Queenstown’s council operation can shed 42 positions and save millions annually – whilst improving customer service, a leaked draft report into proposed restructuring claims.
The consultation document – released to all council employees on Tuesday and leaked to Mountain Scene – trumpets savings of $2 million to $3m a year in the short-term if all its recommendations are adopted.
The comprehensive 265-page report proposes a new slimmed-down integrated council structure.
As it stands, the equivalent of 265.98 full-time positions exist across the council and its two council controlled organisations (CCO) – regulatory body Lakes Environmental, and recreation and venues operator Lakes Leisure.
That drops to 224.14 under the proposed review, which has been done on the assumption both CCOs would be disestablished – as council decided two weeks ago.
Bigger cost reductions – on top of the estimated $2-$3m – could be realised in the longer term as council increases its capabilities, the report summary says, before promising: “These changes can occur without any compromise to service standards.
“There are many areas where staff resources are not used efficiently. Better multi-tasking, fewer silos, judicious use of out-sourcing and improved business processes will enable QLDC to do the same, if not greater work, with fewer resources.”
The draft also damningly claims client service is seen as paramount in only some parts of council.
“There are other areas, however, where (based on Review Team observations and external stakeholder comments) customer service does not always appear to be seen as important.”
Council’s front-line customer services team appears to have a positive relationship with its many stakeholders, but the document adds it must not stop there: “A QLDC-wide culture of customer service needs to be fostered amongst all staff at all levels …”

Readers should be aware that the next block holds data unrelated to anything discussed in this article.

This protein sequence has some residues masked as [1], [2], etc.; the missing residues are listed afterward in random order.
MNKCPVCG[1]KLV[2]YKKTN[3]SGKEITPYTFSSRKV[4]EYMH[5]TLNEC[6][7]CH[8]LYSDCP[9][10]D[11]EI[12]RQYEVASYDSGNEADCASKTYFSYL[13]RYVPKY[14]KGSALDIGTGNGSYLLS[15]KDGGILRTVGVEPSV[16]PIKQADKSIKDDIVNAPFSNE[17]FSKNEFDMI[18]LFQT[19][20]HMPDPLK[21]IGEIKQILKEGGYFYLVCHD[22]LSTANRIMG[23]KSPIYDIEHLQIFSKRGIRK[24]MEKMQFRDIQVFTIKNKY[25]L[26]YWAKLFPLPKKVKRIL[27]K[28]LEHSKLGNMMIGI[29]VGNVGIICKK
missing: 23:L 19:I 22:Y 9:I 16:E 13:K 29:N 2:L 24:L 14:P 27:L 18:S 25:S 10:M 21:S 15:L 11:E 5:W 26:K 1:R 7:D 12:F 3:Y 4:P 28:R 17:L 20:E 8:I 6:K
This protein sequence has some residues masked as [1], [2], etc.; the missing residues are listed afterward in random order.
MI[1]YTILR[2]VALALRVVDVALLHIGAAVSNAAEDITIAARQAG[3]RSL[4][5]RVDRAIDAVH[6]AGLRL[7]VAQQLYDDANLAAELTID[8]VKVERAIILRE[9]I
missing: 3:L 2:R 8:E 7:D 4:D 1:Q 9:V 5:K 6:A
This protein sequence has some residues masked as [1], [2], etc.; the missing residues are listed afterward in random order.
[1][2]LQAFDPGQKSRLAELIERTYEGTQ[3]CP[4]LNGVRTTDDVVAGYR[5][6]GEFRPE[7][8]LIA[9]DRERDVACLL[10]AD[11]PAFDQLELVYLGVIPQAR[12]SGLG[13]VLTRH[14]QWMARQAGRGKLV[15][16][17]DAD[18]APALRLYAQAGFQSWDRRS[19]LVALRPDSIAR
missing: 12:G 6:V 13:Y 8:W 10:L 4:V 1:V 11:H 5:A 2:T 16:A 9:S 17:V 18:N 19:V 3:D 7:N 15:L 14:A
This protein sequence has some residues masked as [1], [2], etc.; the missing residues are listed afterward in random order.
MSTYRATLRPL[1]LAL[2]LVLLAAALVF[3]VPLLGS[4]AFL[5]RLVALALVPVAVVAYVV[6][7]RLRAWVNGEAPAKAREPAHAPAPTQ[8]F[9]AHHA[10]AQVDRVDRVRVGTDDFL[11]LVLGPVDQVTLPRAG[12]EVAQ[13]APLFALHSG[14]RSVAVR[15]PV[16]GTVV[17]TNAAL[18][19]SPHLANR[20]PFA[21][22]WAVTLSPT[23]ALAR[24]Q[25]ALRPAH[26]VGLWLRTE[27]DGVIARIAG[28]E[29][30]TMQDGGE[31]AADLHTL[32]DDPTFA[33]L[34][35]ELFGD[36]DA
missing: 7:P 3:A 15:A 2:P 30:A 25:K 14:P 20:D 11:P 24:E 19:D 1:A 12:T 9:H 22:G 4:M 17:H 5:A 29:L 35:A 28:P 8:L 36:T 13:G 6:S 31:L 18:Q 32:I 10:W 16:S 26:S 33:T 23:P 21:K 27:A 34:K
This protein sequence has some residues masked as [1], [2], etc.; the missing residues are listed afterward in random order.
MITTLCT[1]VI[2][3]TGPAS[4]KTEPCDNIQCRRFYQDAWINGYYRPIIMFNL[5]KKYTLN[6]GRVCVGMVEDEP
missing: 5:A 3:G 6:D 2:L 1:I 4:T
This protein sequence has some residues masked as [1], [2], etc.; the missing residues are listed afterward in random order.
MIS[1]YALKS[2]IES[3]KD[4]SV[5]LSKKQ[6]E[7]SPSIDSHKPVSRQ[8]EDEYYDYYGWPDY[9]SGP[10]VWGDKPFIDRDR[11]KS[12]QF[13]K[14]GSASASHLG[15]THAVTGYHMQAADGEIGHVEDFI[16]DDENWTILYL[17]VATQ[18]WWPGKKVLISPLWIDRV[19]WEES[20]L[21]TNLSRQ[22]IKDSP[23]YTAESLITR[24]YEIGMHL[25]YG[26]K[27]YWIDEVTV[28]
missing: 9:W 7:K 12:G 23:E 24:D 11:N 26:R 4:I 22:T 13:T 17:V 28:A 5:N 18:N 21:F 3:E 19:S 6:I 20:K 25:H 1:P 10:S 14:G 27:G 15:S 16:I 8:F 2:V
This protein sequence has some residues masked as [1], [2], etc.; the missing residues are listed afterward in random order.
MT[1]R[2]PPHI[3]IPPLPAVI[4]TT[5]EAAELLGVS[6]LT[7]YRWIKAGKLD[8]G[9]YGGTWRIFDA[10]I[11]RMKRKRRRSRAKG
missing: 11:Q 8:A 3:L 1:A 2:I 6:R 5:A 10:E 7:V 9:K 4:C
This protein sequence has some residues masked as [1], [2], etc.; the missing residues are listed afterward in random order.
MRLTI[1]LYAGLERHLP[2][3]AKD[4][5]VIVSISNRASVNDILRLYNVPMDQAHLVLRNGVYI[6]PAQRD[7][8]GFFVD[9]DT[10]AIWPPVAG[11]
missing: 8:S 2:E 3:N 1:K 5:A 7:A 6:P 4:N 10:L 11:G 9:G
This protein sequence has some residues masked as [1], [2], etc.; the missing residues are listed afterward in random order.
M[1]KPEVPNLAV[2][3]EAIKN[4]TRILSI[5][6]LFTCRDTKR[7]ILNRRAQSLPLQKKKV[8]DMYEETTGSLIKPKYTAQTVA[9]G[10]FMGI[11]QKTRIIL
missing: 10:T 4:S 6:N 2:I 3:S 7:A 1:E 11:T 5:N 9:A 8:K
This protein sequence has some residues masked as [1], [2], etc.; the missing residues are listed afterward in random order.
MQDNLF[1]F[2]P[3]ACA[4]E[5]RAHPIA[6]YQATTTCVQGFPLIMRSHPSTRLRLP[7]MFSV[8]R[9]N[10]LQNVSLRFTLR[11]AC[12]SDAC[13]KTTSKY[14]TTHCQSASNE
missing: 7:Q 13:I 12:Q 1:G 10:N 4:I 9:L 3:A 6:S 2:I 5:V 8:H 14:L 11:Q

It’s recommended that this expectation is more explicitly documented in position descriptions of all council staff and council’s key documents.
Along with a plan for boosting customer service, the report calls on council to break down “internal silos” that have developed as a result of core functions being farmed out to CCOs in separate locations.
It says the separation has been particularly evident in relation to council and Lakes Environmental – and council’s community services division and Lakes Leisure.
“The bringing in-house of the activities of Lakes Environmental will help ensure greater alignment of the planning and delivery functions.”
This’ll be further enhanced by a single boss – a new planning and development general manager – overseeing the planning policy team, and resource and building consent teams.
The report doesn’t just recommend sweeping cuts – it calls for more resource in some council areas.
The planning department needs increased technical skills at senior level while extra technical and commercial skill is required within the infrastructure team – including creation of a chief engineer role. Operational managers also need access to people with top financial advisory skills to improve financial performance and cost-effective management plus add value.
The report summary calls for removal of unnecessary red tape involving resource consents.
It slags a District Plan review for lacking clarity of purpose and transparency of cost, saying it should be an opportunity to remove some regulatory layers “that impose requirements for resource consents for little apparent gain”.
“Simplifying the District Plan in this way will ultimately have a major bearing on the number of resource consents processed by QLDC and will significantly reduce the costs imposed on anyone who undertakes development at any level …”
Council chief executive Adam Feeley, who makes the final decisions on a new structure by April 30 after staff feedback, says he believes the report’s estimate of $2-$3m in savings could be optimistic: “I think it’d be lower than that but it’s certainly a seven-figure number.”
Feeley says the savings figure has such a huge range because the salaries of new positions created won’t be pinned down until appointments are made.
“There’ll be savings but the other important thing is it’s also about maintaining services and in many cases lifting services.
“This whole thing has not been driven by numbers – it’s about thinking about the ratepayers and saying what do they want, not what do we want,” he says.
“The fact my wife goes to borrow a book at Arrowtown Library and wants to pay rates but they don’t have eftpos there – is that good customer service?
Feeley says a “service centre” approach as in Roxburgh – where you can borrow a book, pay your dog licence fee and drop off a consent application at one place – is “an obvious thing to do”.
The review isn’t to cut jobs or slash budgets but improve services, he says, refusing to comment on expected redundancy costs.
MORE DETAILS IN MOUNTAIN SCENE TODAY (Thursday)